Halogens like $\ce{Cl}$ always exhibit $+7,+5,+3,+1,-1$ as their oxidation numbers. I found the following answer after checking several sources:

Halogen atoms have $7$ electrons in their valence shell, so $1$ of those electrons is spin unpaired, which is an unstable situation. If an even number oxidation occurs, said even number of electrons are taken away, leaving still an odd number of electrons with at least $1$ unpaired. Taking away an odd number of electrons leaves an even number of electrons with the opportunity of them to be all paired.

These oxidation numbers are observed in compounds like $\ce{HClO4}$ and $\ce{HClO3}$. We know that, before forming these compounds, the valence electrons of $\ce{Cl}$ are excited into the d orbitals. Thus now, they are not in ground state, but in the excited state instead.

The quoted explanation is giving the reason for my question on the basis of the ground state of halogens. (I especially consider $\ce{Cl}$). But we know that, before formation of compounds, the halogen atoms are in their excited state instead.

So is the quoted explanation correctly justifying why $\ce{Cl}$ exhibits odd oxidation states only?

  • 1
    $\begingroup$ Counterexample: en.wikipedia.org/wiki/Chlorine_dioxide Further, d-orbitals need not be involved in even $\ce{HClO4}$, hypervalency is the more modern approach. $\endgroup$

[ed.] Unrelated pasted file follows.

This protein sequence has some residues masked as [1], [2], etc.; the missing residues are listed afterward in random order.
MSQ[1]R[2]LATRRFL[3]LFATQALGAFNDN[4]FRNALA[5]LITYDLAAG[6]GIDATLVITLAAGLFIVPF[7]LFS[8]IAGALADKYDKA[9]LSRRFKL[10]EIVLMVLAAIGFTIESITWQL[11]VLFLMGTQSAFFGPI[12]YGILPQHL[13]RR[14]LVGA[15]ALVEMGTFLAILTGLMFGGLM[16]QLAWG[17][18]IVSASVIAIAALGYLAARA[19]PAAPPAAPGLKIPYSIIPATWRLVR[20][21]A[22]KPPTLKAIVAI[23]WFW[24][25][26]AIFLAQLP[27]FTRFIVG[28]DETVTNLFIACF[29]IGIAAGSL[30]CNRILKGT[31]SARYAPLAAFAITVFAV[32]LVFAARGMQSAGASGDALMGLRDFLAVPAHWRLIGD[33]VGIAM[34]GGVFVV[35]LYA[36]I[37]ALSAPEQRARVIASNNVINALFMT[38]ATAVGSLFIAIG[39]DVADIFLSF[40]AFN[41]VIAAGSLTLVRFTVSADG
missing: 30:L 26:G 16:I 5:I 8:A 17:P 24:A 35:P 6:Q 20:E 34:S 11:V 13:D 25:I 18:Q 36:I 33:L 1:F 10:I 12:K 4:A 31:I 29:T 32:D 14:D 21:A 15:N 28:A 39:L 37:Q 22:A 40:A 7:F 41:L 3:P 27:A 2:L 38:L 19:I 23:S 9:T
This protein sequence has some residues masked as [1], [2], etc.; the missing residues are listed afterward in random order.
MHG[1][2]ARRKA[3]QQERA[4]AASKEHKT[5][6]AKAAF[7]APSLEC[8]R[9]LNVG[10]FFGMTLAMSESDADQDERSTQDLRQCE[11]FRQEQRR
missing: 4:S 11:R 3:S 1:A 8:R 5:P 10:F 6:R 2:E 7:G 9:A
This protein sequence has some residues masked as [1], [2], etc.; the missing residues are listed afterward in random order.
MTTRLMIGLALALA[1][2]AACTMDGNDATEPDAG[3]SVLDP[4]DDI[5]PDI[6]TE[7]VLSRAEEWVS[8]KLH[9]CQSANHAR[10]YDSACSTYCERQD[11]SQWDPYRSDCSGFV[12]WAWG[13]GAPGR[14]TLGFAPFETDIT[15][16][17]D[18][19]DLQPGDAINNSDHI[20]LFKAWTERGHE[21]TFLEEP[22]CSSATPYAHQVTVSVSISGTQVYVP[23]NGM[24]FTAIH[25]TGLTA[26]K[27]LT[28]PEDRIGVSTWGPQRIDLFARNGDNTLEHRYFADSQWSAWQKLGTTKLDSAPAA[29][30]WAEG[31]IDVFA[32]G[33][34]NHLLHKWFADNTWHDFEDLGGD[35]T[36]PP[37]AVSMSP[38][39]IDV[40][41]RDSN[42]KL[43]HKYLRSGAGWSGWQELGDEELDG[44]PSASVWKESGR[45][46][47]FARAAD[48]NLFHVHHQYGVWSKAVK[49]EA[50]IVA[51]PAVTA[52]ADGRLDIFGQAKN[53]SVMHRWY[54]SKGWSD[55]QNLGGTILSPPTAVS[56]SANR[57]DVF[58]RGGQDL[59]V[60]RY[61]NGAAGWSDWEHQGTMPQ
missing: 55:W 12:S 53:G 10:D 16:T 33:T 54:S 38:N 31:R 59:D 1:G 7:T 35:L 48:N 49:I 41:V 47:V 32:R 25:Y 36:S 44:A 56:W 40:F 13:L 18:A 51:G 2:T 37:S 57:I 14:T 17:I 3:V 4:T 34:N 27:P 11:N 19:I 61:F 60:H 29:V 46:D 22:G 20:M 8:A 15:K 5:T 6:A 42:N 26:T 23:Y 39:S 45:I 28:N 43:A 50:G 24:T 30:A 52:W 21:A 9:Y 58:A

– TAR86
    Feb 16, 2018 at 8:22
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    $\begingroup$ "We know that, before forming these compounds, the valence electrons of Cl are excited into the d orbitals." This statement is completely incorrect (like most of sentences in questions, which start with "We know"). $\endgroup$
    – Mithoron
    Feb 16, 2018 at 18:52

1 Answer 1


Because of the way we construct oxidation numbers. Put an atom into a molecule with all electrons paired and all the bonds heteronuclear, and by assigning all the valence electrons to the more electronegative atom of each bond we render even number on each atom. Combine that with an odd number required for a neutral atom and you count an odd difference, thus an odd oxidation number.

Note that I have assumed all electrons to be paired and all bonds as heteronuclear. But, it is not always the case. There could be homonuclear bonds as in the halogen element itself ($\ce{X_2}$), with an oxidation number = $0$. Or there could be unpaired electrons on the halogen so we count an odd rather than even number of valence electrons per halogen atom. $\ce{ClO}$ (chlorine oxidation number $+2$) and $\ce{ClO_2}$ ($+4$) are such examples.

  • $\begingroup$ Can you please give an example of what you wrote in the first para? $\endgroup$
    – Shub
    Feb 16, 2023 at 7:18

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